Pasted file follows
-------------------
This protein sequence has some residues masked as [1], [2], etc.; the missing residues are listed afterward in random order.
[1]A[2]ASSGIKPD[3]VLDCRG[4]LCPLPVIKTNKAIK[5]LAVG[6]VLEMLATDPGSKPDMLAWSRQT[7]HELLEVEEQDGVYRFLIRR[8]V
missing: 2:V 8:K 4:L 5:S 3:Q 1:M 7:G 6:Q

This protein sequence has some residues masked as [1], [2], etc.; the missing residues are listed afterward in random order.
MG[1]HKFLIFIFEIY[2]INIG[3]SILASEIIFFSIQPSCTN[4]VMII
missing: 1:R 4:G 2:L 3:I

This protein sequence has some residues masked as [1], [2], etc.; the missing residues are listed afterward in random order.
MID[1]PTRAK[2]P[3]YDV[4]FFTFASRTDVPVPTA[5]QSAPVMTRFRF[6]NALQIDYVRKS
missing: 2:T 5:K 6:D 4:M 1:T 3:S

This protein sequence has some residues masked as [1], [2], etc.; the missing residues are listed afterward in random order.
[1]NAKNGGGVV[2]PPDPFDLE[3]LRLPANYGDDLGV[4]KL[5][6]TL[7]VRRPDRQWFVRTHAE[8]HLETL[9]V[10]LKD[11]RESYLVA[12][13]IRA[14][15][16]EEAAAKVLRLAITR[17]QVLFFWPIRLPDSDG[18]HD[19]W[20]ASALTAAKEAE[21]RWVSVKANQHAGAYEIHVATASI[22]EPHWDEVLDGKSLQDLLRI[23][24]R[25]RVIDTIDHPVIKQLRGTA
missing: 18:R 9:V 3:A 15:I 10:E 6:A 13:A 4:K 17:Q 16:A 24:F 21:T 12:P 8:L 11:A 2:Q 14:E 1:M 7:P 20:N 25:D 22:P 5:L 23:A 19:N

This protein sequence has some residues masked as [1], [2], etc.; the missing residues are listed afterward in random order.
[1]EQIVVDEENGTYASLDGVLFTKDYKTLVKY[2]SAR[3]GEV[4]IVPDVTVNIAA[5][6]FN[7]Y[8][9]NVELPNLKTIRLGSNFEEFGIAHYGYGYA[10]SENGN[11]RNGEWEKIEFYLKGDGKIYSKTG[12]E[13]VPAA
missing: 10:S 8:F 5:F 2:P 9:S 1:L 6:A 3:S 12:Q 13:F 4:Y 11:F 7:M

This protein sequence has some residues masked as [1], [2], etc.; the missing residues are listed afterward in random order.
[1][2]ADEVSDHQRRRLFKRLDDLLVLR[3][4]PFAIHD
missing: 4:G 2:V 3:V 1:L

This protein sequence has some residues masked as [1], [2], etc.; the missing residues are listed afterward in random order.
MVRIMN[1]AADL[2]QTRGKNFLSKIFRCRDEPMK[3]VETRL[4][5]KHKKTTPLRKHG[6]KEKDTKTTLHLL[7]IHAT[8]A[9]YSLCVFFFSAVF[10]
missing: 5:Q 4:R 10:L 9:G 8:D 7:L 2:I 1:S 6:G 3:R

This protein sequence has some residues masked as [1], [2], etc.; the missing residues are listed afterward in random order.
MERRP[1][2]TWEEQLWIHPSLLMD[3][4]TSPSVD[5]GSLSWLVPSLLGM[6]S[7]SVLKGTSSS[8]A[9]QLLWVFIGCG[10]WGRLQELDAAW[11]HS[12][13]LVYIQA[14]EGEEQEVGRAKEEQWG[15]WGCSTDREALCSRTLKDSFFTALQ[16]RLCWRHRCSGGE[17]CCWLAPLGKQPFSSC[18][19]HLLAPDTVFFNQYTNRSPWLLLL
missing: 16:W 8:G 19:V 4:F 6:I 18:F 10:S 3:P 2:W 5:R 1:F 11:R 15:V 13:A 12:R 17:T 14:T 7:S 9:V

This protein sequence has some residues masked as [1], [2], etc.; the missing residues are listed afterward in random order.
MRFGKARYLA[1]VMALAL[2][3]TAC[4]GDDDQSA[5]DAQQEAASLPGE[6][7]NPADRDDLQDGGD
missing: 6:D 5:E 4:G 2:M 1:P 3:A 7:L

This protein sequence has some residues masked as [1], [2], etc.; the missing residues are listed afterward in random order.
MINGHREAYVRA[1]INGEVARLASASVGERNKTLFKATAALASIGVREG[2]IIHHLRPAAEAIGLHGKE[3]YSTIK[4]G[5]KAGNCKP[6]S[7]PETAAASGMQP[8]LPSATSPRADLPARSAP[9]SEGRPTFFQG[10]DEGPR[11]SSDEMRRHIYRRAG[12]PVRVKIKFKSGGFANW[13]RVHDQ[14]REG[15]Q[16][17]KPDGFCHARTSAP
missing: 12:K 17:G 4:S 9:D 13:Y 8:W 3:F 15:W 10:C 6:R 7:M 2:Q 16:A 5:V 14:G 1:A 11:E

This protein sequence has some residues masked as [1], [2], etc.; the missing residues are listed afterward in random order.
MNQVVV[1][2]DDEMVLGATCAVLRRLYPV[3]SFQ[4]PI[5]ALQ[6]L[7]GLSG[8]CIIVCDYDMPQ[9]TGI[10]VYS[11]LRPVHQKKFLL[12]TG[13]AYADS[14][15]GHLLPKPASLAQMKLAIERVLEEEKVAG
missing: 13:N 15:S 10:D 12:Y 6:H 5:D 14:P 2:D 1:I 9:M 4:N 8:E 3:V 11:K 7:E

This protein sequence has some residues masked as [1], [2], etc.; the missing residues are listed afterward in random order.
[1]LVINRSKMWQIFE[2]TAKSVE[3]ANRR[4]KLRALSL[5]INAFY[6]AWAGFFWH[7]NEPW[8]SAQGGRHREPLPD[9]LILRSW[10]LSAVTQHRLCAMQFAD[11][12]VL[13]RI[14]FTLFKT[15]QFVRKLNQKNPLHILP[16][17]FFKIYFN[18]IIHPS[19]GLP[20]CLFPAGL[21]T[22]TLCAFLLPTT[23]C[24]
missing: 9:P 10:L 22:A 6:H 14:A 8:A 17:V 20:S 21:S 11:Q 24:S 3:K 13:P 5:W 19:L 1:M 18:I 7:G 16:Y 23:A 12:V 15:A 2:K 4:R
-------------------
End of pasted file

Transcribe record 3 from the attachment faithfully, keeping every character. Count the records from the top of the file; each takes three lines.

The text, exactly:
This protein sequence has some residues masked as [1], [2], etc.; the missing residues are listed afterward in random order.
MID[1]PTRAK[2]P[3]YDV[4]FFTFASRTDVPVPTA[5]QSAPVMTRFRF[6]NALQIDYVRKS
missing: 2:T 5:K 6:D 4:M 1:T 3:S